Chocolate Fortunes: The Battle for the Hearts, Minds, and Wallets of China's Consumers
Lawrence L. Allen
Format: PDF / Kindle (mobi) / ePub
As China comes into its own as a world economic power, a new, huge consumer class is emerging, hungry for all things Western. In this land where twenty-five years ago most of the population had never tasted chocolate, five icons of Western business are now slugging it out in a battle royal to see which will become the Emperor of Chocolate in China. Chocolate Fortunes offers the first inside look at the battle for China's newfound chocolate addiction. The book devotes individual chapters to each of the five major players Hershey, Nestle, Cadbury, Mars, and Ferrero and the trials they face as they attempt to dominate their market in an enigmatic and still-developing economy. More broadly, Chocolate Fortunes examines the unique opportunities and challenges inherent in the Chinese business universe. Probing not only the economic, political, and cultural conditions that have given rise to a seemingly insatiable new market, the book delves into the mystique of chocolate itself and how it captivates not just the Chinese, but people all over the world.
China-made Cadbury chocolate had a cheesy smell that was also detectable in the product’s taste. Cadbury Australia’s quality assurance experts determined that the milk supplied to the factory was still of substandard quality and that the taste varied widely from source to source. Cadbury had lost its gamble that it could improve Beijing Farm Bureau’s milk quality, and this had a profound adverse effect on the product’s taste. Having weaned Chinese chocolate consumers on the taste of its imported
companies with multiple multinational clients, and thus are inherently more economically stable and reliable in terms of payment, since they have well-established relationships with city distributors and retailers across the country. Mars, for example, used a master national distributor during its start-up to great effect in China. Assuming the distribution and sales functions itself, and discharging its in-country distributor, Inchcape JDH, added organizational complexity at a time when Cadbury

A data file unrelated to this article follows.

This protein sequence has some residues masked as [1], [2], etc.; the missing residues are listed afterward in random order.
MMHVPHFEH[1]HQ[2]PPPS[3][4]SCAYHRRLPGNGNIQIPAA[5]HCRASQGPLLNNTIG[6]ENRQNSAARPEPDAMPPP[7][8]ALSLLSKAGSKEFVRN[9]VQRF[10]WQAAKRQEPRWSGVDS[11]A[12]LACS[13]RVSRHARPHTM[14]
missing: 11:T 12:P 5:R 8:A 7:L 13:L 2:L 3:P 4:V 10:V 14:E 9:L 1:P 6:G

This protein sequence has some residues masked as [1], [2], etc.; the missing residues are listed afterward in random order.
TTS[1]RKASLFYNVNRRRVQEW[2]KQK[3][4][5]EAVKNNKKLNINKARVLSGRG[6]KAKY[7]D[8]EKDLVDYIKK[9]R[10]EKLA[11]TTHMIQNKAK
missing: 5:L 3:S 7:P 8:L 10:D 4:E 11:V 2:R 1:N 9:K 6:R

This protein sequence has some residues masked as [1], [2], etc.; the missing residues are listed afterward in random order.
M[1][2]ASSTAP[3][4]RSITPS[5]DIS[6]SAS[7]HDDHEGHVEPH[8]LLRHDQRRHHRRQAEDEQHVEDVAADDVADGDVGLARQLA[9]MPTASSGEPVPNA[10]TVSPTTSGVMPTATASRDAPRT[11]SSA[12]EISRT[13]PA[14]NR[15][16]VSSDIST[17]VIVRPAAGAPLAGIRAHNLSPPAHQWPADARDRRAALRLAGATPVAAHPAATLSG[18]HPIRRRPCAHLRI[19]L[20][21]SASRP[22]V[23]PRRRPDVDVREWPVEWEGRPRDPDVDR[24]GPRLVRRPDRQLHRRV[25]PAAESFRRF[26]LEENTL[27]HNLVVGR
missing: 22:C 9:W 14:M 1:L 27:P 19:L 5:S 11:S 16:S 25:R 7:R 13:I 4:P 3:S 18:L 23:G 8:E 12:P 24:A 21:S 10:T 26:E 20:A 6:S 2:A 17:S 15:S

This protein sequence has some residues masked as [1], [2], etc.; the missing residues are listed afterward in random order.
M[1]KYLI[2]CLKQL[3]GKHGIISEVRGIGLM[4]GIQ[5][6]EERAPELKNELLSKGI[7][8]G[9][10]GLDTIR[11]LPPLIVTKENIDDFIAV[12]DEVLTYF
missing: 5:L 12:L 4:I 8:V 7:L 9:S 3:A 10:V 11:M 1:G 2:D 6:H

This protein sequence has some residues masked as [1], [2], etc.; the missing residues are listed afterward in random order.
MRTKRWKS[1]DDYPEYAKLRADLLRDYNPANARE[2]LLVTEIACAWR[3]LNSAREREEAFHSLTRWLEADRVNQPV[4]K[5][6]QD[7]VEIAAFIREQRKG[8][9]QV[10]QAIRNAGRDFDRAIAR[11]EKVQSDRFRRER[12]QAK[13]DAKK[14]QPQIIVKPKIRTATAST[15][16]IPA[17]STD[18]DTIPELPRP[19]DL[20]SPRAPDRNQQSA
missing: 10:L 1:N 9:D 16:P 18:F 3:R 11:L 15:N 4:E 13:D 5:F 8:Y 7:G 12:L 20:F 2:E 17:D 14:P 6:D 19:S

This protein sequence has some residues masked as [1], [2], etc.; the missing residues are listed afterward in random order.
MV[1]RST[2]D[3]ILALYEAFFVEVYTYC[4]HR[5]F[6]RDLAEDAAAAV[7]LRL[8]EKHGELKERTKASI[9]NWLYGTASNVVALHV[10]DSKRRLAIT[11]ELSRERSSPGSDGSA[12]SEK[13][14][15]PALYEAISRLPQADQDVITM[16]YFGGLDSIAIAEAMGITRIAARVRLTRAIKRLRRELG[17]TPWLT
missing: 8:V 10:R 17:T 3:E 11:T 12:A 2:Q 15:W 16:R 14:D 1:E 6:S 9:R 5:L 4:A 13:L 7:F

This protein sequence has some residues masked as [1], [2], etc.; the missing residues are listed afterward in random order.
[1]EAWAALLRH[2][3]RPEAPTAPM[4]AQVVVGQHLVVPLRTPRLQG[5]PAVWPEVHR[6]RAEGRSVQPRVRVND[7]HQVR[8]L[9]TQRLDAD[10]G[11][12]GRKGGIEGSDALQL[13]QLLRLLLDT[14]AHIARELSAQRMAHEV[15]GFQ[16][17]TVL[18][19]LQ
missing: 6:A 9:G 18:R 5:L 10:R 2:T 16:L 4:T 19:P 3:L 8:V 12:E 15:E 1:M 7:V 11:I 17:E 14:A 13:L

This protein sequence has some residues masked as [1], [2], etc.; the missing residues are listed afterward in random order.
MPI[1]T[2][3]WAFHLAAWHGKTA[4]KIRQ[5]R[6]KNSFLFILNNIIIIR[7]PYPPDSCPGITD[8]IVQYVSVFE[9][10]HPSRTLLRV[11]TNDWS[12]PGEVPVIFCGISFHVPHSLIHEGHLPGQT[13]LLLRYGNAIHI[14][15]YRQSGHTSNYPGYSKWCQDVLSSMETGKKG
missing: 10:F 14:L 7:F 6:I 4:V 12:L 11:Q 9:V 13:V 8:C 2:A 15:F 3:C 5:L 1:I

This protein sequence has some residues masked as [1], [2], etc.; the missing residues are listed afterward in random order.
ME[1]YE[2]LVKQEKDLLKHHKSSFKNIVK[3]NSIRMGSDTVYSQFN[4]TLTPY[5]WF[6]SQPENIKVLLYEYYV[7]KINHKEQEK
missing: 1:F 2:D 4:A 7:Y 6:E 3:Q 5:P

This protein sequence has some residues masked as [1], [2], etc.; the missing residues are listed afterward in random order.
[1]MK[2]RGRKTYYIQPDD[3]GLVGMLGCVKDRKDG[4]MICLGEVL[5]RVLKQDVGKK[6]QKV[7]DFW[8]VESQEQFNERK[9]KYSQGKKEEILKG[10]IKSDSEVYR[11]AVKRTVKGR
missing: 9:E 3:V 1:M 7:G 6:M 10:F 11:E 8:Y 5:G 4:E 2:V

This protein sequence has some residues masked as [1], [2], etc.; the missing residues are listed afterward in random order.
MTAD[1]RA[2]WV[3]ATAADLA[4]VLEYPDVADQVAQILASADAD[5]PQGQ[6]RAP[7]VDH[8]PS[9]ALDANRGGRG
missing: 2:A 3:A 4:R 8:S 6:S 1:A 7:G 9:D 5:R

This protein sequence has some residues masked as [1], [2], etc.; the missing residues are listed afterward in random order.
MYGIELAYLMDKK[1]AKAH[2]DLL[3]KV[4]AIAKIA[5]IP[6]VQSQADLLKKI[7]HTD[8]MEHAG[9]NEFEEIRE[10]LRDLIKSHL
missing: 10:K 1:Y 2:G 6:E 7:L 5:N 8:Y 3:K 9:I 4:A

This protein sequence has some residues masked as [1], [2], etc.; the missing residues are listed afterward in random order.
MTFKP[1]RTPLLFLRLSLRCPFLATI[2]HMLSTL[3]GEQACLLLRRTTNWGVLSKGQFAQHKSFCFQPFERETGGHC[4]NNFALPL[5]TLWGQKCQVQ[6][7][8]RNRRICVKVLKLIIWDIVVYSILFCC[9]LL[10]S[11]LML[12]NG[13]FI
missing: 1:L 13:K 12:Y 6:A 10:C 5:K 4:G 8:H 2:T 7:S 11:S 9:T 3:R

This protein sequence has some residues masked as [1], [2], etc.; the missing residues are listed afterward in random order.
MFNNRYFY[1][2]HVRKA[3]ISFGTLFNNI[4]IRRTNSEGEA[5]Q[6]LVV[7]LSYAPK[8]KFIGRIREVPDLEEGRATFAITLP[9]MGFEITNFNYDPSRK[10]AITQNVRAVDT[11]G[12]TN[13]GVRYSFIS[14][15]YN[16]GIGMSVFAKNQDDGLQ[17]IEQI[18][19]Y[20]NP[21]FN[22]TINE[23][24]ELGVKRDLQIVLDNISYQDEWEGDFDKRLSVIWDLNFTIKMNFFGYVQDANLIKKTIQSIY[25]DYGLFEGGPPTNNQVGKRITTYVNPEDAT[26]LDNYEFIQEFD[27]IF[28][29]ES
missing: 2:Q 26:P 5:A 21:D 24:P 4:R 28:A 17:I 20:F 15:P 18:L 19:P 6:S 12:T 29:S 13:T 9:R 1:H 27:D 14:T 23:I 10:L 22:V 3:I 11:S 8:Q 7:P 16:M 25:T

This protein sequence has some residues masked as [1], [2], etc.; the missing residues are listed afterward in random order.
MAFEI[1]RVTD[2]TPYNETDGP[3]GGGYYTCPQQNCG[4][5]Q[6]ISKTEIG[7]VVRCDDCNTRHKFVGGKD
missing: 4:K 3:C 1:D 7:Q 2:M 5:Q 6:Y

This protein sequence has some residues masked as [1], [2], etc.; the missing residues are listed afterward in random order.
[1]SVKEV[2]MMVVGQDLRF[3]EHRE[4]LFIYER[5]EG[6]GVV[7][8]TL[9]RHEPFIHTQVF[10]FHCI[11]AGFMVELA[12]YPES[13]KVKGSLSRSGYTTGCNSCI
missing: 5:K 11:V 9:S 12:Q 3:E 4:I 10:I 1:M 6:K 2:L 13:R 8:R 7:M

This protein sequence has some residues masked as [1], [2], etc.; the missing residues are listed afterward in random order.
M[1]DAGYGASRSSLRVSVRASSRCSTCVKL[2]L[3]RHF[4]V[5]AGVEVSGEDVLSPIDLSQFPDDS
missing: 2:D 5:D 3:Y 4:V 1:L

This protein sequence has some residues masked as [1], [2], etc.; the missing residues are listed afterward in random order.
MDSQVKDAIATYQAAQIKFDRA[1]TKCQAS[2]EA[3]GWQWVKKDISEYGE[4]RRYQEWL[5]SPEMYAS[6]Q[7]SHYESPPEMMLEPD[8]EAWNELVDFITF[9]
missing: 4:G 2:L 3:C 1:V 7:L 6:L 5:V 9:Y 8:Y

the highest average sales per customer in China. The downside of this ‘‘follow the air-conditioning’’ strategy was that, even on a national level, these stores numbered around 3,000 outlets at the time, with nearly half located in Shanghai.8 Although small neighborhood markets, mom-and-pop stores, and kiosks were vastly more common, the absence of airconditioning meant they were seasonal distribution opportunities at best. Further, their open-to-the-street storefronts in China’s major cities like
managers in as many years, and the decision was made to shut down Hershey International’s unpopular South Florida ofﬁce. In 2004, except for a few handpicked people who returned to the company’s home ofﬁce, Hershey International employees were downsized out of their jobs and the ofﬁce in Florida was closed. These radical changes at the Hershey International head ofﬁce meant that, with revolving-door oversight from the head ofﬁce, the new Hershey China team was in effect on its own. With the
providing free technical assistance to local coffee farmers, for example, and Yunnan is now a major source of coffee beans for Nestle´ China. Even though Nestle´ had the ability to similarly direct the development of China’s chocolate market and establish its chocolate as the preferred taste in China, it did not lead this charge since chocolate’s smaller and more narrowly focused market (owing to both price and distribution limitations) was unable to provide a near-term return on investment.